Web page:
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The (f)Anthropology of True Detective

Like seemingly everyone else watching True Detective, I had my theories about who the Yellow King was. But for me, that was of tertiary importance compared to learning the answer to another question: Why the Yellow King? (Spoilers ahead, for True Detective and Twin Peaks.)

The Evil that Men Do: on being a woman watching (true) detectives

Today marks the end of Meanwhile, the 25-year period that, according to Twin Peaks lore, Special Agent Dale Cooper has waited in the Black Lodge for Laura Palmer to return and end his torment. (Spoilers.)

How to watch “Love, Actually”

There have been a lot of retrospectives written on Love, Actually this year. The Atlantic hates it. Mother Jones loves it. Jezebel makes fun of it. Having just watched it again last night as I do every year, I have my own issues with it: that “Colin goes to America” plotline is absolutely abysmal, a […]

Bad words: depicting female arousal in your fiction.

Recently, Kameron Hurley shared this piece by E.M. Kokie on the seeming dearth of language available to workaday prose writers to describe what arousal feels like in a cis female body. Said Kokie: When I found myself stuck and looking for the words, I started pulling books off my bookshelves and scanning for the romantic […]

iD: something from the butcher’s block

Over the last few days, Twitter has been all, well, a-twitter about diversity in science fiction. Most of that has to do with this piece in The Guardian, which begins thusly: Science fiction loves a good paradox. Here’s one for you: how can a genre that dreams up alien cultures and mythic races in such […]

Unpacking the data on women’s submission(s)

I was reading Damien G. Walters’ column on the “invisibility” of women in science fiction, and he brought up Julie Crisp’s explanation for the comparative lack of women publishing science fiction, from an editor’s perspective. Crisp works for Tor’s UK branch, and summed up the lack in this way: You can see that when it […]

References you may have missed in iD:

A while ago, Adam Shaftoe reviewed iD over at his site, and one thing (among the many lovely things) he had to say has stuck with me since. At the same time, it’s not all nods and prods at the dystopian/technocratic worlds of Akira, Brazil, Portal, and Blade Runner. About half way through the novel […]

No, you need not die alone surrounded by manuscripts.

I’ve been turning over a few different articles in my mind. This happens more often than I’m comfortable admitting. I leave the tabs up and open, headlines glaring at me, and I think about the difference between what I feel and what I want to say, and how to fill that gap with meaningful communication. […]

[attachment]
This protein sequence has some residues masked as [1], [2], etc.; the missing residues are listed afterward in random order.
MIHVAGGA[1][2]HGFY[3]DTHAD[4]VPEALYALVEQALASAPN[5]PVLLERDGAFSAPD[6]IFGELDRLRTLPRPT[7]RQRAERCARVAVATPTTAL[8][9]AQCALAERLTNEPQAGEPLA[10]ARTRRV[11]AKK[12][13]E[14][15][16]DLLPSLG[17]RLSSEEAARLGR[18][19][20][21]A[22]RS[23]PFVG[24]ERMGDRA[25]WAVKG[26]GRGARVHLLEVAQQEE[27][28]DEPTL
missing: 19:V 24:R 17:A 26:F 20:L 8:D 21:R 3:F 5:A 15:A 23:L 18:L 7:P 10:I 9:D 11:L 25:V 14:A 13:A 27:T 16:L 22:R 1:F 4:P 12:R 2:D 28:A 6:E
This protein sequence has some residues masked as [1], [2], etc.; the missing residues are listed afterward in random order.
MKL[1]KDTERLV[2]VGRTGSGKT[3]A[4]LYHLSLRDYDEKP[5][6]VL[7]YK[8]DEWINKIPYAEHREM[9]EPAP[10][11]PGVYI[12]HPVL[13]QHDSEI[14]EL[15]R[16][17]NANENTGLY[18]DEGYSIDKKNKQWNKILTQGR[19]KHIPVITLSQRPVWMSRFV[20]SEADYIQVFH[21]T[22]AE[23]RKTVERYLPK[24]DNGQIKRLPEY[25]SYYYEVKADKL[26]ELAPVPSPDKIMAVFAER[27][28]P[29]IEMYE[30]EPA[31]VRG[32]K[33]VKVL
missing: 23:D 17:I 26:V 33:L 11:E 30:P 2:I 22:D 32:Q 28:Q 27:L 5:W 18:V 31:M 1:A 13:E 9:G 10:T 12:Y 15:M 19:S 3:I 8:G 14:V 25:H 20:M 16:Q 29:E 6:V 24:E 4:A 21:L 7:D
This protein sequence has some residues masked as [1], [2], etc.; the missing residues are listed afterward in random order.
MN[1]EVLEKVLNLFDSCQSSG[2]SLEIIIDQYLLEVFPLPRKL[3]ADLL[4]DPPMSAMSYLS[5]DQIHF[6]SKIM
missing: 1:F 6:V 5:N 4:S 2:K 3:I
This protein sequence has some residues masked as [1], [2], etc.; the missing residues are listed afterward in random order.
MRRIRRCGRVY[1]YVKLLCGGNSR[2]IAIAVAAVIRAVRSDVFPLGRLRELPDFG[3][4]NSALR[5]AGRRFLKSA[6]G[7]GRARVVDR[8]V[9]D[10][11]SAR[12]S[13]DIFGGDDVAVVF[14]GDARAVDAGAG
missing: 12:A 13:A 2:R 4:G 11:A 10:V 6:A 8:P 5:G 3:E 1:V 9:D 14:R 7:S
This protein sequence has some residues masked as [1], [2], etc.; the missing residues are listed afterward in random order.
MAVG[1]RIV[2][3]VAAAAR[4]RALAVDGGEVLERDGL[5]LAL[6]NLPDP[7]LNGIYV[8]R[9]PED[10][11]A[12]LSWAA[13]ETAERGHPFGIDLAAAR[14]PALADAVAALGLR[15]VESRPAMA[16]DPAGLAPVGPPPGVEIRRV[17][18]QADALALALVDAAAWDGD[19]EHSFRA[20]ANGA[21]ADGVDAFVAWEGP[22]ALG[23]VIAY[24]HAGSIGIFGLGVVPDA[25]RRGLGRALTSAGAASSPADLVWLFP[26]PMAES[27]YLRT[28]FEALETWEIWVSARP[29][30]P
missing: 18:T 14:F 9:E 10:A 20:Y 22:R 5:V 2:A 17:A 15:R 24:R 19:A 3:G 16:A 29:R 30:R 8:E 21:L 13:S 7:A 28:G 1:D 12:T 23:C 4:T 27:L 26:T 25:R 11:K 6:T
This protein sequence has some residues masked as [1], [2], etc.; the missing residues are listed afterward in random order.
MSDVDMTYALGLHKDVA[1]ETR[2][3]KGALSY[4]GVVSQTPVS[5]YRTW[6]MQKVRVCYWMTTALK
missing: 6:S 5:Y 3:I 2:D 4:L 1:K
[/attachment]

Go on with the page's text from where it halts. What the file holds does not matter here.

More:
How do you know if a robot is female?

Recently, Feminist Frequency recommended vN to its Twitter feed, which caused one follower to ask: “Interesting, how do you know when a self replicating robot is female?” I had to think about this for a second. Or, more accurately, I had to re-enter the headspace I inhabited when I wrote early drafts of vN. The […]

An open letter to kids who just watched Iron Man 3

Hi there. If you want to understand what this post is about, you should probably watch Iron Man 3. Go ahead. It’s a really fun movie. You’ll like it. It’s okay. I can wait. I don’t want to spoil you.

  • Madeline Ashby…

    ...is a science fiction writer, strategic foresight consultant, anime fan, and immigrant. She is represented by Anne McDermid & Associates, and IAM Sports & Entertainment. She has been a guest on TVO's The Agenda multiple times. Her novels are published by Angry Robot Books. Her fiction has appeared in Nature, FLURB, Tesseracts, Imaginarium, and Escape Pod. Her essays and criticism have appeared at BoingBoing, io9, WorldChanging, Creators Project, Arcfinity, and Tor.com.
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    Madeline Ashby's books on Goodreads
    vN vN (The Machine Dynasty, #1)
    reviews: 18
    ratings: 27 (avg rating 3.56)

    Shine: An Anthology of Optimistic SF Shine: An Anthology of Optimistic SF
    reviews: 18
    ratings: 44 (avg rating 3.45)

    Tesseracts Eleven: Amazing Canadian Speculative Fiction Tesseracts Eleven: Amazing Canadian Speculative Fiction
    reviews: 6
    ratings: 14 (avg rating 3.50)

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  • Madeline 's bookshelf: read

    Designing for Interaction: Creating Innovative Applications and Devices (2nd Edition)Super Natural Cooking: Five Delicious Ways: To Incorporate Whole & Natural Ingredients into Your CookingGluten-Free Girl and the ChefPeople Crossing Borders: An Analysis of U.S. Border Protection PoliciesHalf the Day Is NightThe Magicians

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